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Old 15th July 2013, 10:17 PM   #101
Straight Tracker is offline Straight Tracker  United States
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Originally Posted by vynuhl.addict View Post
But a total lateral mass of 29.5 grams in (is?) not too shabby
Hello vynuhl.addict,

isn't the total lateral mass of of this type of tonearm equal to the total weight of the tonearm? Also, I would assume that the effective mass in the vertical plane is much less than it is in the horizontal plane?
What effect, if any, does that have on the quality of the sound?


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Old 16th July 2013, 12:27 AM   #102
vynuhl.addict is offline vynuhl.addict  Canada
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Hi Ralf,

Yes, total lateral mass is the equivalent of total weight of the arm with cartridge. The lateral weight is the hardest to deal with and is also important in an air bearing design too!. The effect it has on sound is given by its ability to keep the cantilever centered, so say on an out of center disk the less mass there is to stop and traverse into an opposing direction the more likely that the stylus will remain close to center which affects stereo imaging.this has also been referred to as "the tail wagging the dog" on higher mass, and or servo controlled arms where there can be a longer delay in response to an off tangent stylus. In a nutshell, better accuracy.

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Old 16th July 2013, 12:48 AM   #103
cats squirrel is offline cats squirrel  United Kingdom
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what if rubber o-rings were put over the bearings? Would they twist vertically a little easier?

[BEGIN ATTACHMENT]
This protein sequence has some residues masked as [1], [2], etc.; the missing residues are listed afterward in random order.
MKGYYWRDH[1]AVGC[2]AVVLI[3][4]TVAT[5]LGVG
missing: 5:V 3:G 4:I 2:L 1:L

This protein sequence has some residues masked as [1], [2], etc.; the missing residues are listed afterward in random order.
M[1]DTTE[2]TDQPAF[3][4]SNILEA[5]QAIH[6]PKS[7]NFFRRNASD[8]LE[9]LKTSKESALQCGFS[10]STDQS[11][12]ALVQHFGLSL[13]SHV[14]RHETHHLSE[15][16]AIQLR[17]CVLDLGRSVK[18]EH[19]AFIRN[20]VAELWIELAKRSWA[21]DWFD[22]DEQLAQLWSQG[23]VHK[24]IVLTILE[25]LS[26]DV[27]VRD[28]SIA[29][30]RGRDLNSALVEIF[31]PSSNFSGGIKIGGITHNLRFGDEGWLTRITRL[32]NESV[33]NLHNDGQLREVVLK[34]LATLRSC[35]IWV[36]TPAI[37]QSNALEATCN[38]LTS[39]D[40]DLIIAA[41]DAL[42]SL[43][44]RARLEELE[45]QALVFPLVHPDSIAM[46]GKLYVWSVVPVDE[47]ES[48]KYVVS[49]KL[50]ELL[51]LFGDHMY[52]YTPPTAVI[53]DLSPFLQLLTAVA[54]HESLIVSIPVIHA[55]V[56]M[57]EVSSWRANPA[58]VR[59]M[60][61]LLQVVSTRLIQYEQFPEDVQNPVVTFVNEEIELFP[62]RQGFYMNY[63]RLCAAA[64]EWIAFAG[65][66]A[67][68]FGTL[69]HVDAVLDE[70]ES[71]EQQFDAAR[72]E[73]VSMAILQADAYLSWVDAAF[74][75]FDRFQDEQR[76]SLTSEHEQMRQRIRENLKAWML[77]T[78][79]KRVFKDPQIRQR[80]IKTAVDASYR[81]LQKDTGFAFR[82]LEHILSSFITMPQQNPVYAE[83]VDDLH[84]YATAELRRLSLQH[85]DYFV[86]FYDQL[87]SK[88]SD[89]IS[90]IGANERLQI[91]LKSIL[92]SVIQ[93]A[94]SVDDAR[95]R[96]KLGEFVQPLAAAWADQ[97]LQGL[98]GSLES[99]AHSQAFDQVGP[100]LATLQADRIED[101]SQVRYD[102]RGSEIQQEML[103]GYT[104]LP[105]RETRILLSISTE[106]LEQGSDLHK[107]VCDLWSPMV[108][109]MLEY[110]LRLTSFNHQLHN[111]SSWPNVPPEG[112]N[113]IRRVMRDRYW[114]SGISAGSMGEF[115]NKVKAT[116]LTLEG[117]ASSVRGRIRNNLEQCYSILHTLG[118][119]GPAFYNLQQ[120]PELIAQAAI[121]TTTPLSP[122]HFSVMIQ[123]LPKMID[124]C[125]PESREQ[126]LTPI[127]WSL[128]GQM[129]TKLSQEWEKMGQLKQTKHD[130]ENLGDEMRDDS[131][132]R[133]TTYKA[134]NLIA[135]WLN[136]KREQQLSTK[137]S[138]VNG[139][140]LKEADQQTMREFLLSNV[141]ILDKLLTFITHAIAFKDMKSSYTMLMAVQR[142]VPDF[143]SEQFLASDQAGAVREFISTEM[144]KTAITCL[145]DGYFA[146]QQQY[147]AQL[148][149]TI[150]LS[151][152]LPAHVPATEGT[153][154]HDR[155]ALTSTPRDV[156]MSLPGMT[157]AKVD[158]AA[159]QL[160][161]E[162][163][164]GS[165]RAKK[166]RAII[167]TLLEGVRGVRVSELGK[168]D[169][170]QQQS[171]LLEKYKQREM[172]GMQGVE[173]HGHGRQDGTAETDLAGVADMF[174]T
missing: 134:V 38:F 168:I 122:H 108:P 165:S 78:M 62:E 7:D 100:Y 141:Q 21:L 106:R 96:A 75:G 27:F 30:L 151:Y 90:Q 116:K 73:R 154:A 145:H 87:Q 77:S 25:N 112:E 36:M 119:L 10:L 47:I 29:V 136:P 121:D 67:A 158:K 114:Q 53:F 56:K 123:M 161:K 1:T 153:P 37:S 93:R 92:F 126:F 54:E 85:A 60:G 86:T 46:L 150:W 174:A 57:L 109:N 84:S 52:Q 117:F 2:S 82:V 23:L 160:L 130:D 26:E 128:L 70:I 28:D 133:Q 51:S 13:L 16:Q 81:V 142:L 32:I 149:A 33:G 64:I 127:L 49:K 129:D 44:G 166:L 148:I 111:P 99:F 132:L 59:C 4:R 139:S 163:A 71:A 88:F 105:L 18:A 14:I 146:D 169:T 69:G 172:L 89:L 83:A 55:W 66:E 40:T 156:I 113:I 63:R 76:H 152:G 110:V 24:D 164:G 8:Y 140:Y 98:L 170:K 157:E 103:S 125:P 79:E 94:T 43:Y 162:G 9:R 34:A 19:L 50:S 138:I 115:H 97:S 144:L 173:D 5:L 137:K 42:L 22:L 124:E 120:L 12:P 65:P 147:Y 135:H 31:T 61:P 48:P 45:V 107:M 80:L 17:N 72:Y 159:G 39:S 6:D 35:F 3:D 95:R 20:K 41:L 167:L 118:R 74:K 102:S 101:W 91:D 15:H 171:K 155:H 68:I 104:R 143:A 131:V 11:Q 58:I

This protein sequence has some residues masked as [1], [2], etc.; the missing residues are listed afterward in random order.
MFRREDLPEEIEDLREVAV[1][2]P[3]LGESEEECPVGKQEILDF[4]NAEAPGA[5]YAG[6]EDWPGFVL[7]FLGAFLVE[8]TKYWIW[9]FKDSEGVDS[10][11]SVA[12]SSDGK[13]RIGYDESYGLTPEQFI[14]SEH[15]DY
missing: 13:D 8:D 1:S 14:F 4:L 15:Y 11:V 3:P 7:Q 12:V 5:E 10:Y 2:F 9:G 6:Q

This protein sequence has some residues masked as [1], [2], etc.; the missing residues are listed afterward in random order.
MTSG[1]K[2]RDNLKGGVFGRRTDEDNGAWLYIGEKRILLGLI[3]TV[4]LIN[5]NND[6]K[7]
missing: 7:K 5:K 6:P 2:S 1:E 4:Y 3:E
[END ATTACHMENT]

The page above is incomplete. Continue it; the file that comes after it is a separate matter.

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Old 16th July 2013, 01:19 AM   #104
vynuhl.addict is offline vynuhl.addict  Canada
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Cats squirrel,

I think rubber o rings would add friction to inhibit vertical play, along with preventing a mechanical path to ground for resonance control.

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Old 16th July 2013, 03:38 AM   #105
directdriver is offline directdriver  United States
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Clearaudio TT2 showing bearing and armwand. Also notice the convex surface of the bearings.

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Old 16th July 2013, 03:55 AM   #106
batsong is offline batsong  United States
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The convex shape must allow for free movement along the vertical plane. For a design where the carriage rides on the outside of the running tube, one could mount the tube to the main pillar using another roller bearing (such as larger version of those the carriage rolls on). This would theoretically allow free vertical travel of the arm wand and perhaps improve performance for higher compliance carts.
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Old 16th July 2013, 09:02 AM   #107
sq225917 is offline sq225917  United Kingdom
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Isn't the convex shape to keep a fixed pivot point in the vertical plane for tracking warps? If they used flat edged bearings the whole assembly would rock front front edge to back as it tracked warps making it much less sensitive to warps and adding lots of noise as the flat surface of the bearing slammed into the runner.
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Old 16th July 2013, 09:27 AM   #108